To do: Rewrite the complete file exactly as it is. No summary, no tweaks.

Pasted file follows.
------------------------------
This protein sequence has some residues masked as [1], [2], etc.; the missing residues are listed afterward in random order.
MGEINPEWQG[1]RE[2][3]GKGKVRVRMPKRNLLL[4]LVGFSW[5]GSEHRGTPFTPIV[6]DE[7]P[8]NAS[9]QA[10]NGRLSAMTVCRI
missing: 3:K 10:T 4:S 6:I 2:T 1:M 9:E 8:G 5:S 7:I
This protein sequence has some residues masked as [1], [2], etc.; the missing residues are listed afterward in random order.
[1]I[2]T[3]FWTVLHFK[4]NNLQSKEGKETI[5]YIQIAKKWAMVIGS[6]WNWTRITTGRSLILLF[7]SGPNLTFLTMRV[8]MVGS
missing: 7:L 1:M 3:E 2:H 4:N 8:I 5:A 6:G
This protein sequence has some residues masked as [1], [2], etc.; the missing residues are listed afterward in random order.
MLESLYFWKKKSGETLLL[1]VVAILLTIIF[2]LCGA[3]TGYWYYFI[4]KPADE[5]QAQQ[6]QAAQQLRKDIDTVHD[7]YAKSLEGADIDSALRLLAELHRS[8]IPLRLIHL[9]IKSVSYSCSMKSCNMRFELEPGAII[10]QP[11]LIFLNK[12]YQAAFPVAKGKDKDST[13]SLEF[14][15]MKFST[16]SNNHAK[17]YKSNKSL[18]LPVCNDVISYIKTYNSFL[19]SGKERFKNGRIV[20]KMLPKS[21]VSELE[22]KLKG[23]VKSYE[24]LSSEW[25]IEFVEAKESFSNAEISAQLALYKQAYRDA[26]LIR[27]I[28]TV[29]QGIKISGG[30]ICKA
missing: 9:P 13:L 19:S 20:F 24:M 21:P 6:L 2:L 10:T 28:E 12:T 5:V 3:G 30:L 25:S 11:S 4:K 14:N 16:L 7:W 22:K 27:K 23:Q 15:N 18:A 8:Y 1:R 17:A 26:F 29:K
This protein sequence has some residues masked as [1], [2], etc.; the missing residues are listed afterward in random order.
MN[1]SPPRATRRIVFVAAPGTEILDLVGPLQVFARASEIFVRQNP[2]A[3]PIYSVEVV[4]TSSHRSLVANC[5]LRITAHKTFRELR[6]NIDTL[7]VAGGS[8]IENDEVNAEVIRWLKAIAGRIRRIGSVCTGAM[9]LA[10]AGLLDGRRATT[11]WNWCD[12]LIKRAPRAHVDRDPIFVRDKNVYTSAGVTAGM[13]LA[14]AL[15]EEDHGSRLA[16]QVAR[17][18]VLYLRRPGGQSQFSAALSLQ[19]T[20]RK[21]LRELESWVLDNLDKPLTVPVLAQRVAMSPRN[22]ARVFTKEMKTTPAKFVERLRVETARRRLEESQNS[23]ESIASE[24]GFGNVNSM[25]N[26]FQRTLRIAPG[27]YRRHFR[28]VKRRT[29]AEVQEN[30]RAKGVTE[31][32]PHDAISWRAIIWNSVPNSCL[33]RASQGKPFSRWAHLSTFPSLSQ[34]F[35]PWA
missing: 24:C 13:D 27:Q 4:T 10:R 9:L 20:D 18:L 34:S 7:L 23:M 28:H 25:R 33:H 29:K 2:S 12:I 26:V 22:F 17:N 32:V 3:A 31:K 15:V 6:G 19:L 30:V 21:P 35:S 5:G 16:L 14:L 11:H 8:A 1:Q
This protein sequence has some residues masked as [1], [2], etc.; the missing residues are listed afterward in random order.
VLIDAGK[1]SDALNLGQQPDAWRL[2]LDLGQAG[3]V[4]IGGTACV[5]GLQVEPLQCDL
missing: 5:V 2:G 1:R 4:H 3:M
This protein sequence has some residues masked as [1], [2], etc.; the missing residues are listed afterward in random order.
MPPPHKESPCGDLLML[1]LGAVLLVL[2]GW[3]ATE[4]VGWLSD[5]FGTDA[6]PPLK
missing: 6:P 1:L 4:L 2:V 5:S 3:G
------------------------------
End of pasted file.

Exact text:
This protein sequence has some residues masked as [1], [2], etc.; the missing residues are listed afterward in random order.
MGEINPEWQG[1]RE[2][3]GKGKVRVRMPKRNLLL[4]LVGFSW[5]GSEHRGTPFTPIV[6]DE[7]P[8]NAS[9]QA[10]NGRLSAMTVCRI
missing: 3:K 10:T 4:S 6:I 2:T 1:M 9:E 8:G 5:S 7:I
This protein sequence has some residues masked as [1], [2], etc.; the missing residues are listed afterward in random order.
[1]I[2]T[3]FWTVLHFK[4]NNLQSKEGKETI[5]YIQIAKKWAMVIGS[6]WNWTRITTGRSLILLF[7]SGPNLTFLTMRV[8]MVGS
missing: 7:L 1:M 3:E 2:H 4:N 8:I 5:A 6:G
This protein sequence has some residues masked as [1], [2], etc.; the missing residues are listed afterward in random order.
MLESLYFWKKKSGETLLL[1]VVAILLTIIF[2]LCGA[3]TGYWYYFI[4]KPADE[5]QAQQ[6]QAAQQLRKDIDTVHD[7]YAKSLEGADIDSALRLLAELHRS[8]IPLRLIHL[9]IKSVSYSCSMKSCNMRFELEPGAII[10]QP[11]LIFLNK[12]YQAAFPVAKGKDKDST[13]SLEF[14][15]MKFST[16]SNNHAK[17]YKSNKSL[18]LPVCNDVISYIKTYNSFL[19]SGKERFKNGRIV[20]KMLPKS[21]VSELE[22]KLKG[23]VKSYE[24]LSSEW[25]IEFVEAKESFSNAEISAQLALYKQAYRDA[26]LIR[27]I[28]TV[29]QGIKISGG[30]ICKA
missing: 9:P 13:L 19:S 20:F 24:M 21:P 6:L 2:L 10:T 28:E 12:T 5:V 3:G 30:L 25:S 11:S 4:K 14:N 16:L 7:W 22:K 27:K 23:Q 15:N 18:A 8:Y 1:R 17:A 26:F 29:K
This protein sequence has some residues masked as [1], [2], etc.; the missing residues are listed afterward in random order.
MN[1]SPPRATRRIVFVAAPGTEILDLVGPLQVFARASEIFVRQNP[2]A[3]PIYSVEVV[4]TSSHRSLVANC[5]LRITAHKTFRELR[6]NIDTL[7]VAGGS[8]IENDEVNAEVIRWLKAIAGRIRRIGSVCTGAM[9]LA[10]AGLLDGRRATT[11]WNWCD[12]LIKRAPRAHVDRDPIFVRDKNVYTSAGVTAGM[13]LA[14]AL[15]EEDHGSRLA[16]QVAR[17][18]VLYLRRPGGQSQFSAALSLQ[19]T[20]RK[21]LRELESWVLDNLDKPLTVPVLAQRVAMSPRN[22]ARVFTKEMKTTPAKFVERLRVETARRRLEESQNS[23]ESIASE[24]GFGNVNSM[25]N[26]FQRTLRIAPG[27]YRRHFR[28]VKRRT[29]AEVQEN[30]RAKGVTE[31][32]PHDAISWRAIIWNSVPNSCL[33]RASQGKPFSRWAHLSTFPSLSQ[34]F[35]PWA
missing: 24:C 13:D 27:Q 4:T 10:R 9:L 20:D 18:L 34:S 7:L 23:M 28:H 25:R 33:H 29:K 2:S 12:I 26:V 22:F 17:N 32:V 3:A 31:K 15:V 6:G 19:L 30:V 21:P 35:S 5:G 16:L 14:L 11:H 8:A 1:Q
This protein sequence has some residues masked as [1], [2], etc.; the missing residues are listed afterward in random order.
VLIDAGK[1]SDALNLGQQPDAWRL[2]LDLGQAG[3]V[4]IGGTACV[5]GLQVEPLQCDL
missing: 5:V 2:G 1:R 4:H 3:M
This protein sequence has some residues masked as [1], [2], etc.; the missing residues are listed afterward in random order.
MPPPHKESPCGDLLML[1]LGAVLLVL[2]GW[3]ATE[4]VGWLSD[5]FGTDA[6]PPLK
missing: 6:P 1:L 4:L 2:V 5:S 3:G